It is easy to forget in the rush of a busy day or a hectic routine that each and every person who requires care and support is a unique individual with experiences to share and aspirations to achieve. Remember too that as a care and support worker, you may play a vital role in an individual’s life. What you do and the respect you show them with your words and actions can make a difference to their dignity and sense of self worth.
Good practice scenario
Supporting a man in his middle years who had moved into a supported living environment.
When supporting him to do his washing in the communal laundry area, it was noted that he was showing an interest in female items of clothing and later it was observed that some items were missing and these were found in his bedroom. Following discussions with the gentleman, it emerged that he enjoyed wearing female clothing on private occasions. After discussing with the gentleman the need to respect other people’s property and not take items that did not belong to him, it was discussed how he could be supported with his individual needs, wishes and preferences around his sexuality. This included:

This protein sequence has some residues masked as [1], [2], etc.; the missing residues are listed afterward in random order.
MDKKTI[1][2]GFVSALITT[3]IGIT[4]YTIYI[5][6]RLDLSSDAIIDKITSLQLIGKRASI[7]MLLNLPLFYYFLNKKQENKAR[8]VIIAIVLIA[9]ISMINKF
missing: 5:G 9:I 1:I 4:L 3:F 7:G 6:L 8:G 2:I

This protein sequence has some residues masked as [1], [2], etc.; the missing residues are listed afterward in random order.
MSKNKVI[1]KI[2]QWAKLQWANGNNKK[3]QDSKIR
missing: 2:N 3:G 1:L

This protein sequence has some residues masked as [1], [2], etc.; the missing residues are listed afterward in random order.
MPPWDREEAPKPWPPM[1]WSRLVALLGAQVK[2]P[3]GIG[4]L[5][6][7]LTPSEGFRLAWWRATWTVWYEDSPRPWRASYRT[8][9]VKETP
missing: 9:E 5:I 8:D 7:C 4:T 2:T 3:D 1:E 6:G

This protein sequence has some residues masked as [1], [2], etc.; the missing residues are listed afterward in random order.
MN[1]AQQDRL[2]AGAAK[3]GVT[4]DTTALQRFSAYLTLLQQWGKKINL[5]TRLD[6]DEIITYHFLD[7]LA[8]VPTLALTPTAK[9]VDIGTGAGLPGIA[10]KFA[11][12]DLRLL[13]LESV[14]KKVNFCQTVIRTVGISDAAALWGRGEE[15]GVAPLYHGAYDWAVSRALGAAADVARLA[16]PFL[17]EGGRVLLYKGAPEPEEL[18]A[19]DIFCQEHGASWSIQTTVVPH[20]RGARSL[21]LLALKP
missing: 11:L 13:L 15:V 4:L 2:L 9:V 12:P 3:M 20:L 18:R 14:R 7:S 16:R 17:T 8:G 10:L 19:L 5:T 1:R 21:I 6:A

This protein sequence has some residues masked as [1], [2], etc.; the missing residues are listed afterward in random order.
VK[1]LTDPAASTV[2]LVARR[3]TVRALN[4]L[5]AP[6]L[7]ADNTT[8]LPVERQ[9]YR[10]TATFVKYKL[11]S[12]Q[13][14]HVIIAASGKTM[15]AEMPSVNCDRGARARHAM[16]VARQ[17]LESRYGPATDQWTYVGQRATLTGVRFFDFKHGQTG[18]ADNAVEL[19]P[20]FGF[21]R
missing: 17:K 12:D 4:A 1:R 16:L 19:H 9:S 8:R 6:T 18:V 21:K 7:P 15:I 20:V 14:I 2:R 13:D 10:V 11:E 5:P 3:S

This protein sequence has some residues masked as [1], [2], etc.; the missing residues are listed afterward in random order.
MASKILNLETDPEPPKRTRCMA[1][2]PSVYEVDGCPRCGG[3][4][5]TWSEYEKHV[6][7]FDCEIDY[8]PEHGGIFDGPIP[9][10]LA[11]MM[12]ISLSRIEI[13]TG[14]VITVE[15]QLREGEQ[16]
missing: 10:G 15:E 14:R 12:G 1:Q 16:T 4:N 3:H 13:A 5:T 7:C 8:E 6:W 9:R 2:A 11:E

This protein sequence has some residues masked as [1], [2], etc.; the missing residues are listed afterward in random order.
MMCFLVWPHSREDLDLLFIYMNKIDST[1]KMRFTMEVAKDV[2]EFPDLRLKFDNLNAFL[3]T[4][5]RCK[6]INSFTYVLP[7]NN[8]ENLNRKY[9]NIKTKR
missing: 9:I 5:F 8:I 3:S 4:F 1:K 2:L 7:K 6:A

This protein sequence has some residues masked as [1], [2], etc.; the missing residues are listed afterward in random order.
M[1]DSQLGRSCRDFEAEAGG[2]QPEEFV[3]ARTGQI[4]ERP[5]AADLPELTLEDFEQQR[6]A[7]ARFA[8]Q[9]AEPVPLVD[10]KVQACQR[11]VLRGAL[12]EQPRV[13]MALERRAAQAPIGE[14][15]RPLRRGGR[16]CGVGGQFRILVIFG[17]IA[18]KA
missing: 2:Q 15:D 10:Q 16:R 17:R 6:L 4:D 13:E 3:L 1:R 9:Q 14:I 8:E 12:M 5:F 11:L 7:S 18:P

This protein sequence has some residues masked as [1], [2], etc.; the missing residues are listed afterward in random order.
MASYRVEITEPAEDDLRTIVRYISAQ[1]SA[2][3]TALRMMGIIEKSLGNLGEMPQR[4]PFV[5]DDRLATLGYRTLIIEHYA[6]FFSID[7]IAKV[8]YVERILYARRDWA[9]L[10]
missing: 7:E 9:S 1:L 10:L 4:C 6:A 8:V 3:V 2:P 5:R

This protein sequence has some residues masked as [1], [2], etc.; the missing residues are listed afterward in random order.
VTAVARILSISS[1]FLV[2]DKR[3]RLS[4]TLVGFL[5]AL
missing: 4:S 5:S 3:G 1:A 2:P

- Confidentiality and privacy - who the gentleman was prepared to share this information with.
- Discussing the sensibilities of fellow residents who may feel uncomfortable if the gentleman chose to be in communal areas in women’s clothes.
- Supporting the gentleman to purchase his own items of female clothing and accessories. He didn’t feel comfortable to go into a shop to buy these things, so he was supported to shop online allowing him to choose and try things on in comfort and privacy of his room.
- Discussing with the gentleman other support he may need from staff members.
You are supporting a woman who is very tactile and frequently wants to hold your hand or touch your arm when talking to you. You understand that this is important to her and reassures her. The mission statement of your employer is to value each individual but your organisation’s policies discourage any physical contact except when carrying out personal and intimate care tasks.
- What would you do in this situation?
- Would you hold the woman’s hand, or pull your hand away?
- Would you challenge the organisation’s policy to enable you to deliver person centred care?
- If you challenge this policy, who would you go to and how would you go about this?
"Dignity focuses on the significance and value of every person as a unique individual”
“There is so much more to caring for people than following rules and care plans, care workers need time and space to really think and talk about what people want and need. Make sure you give all your staff this opportunity with everyone, every day”
“Delivering dignity in care and support is proven to improve individual’s independence and ability to cope through a hard time, it can make the difference between giving up and getting back to living life, no matter how hard the challenge is they are facing”
Dignity Champion, British Red Cross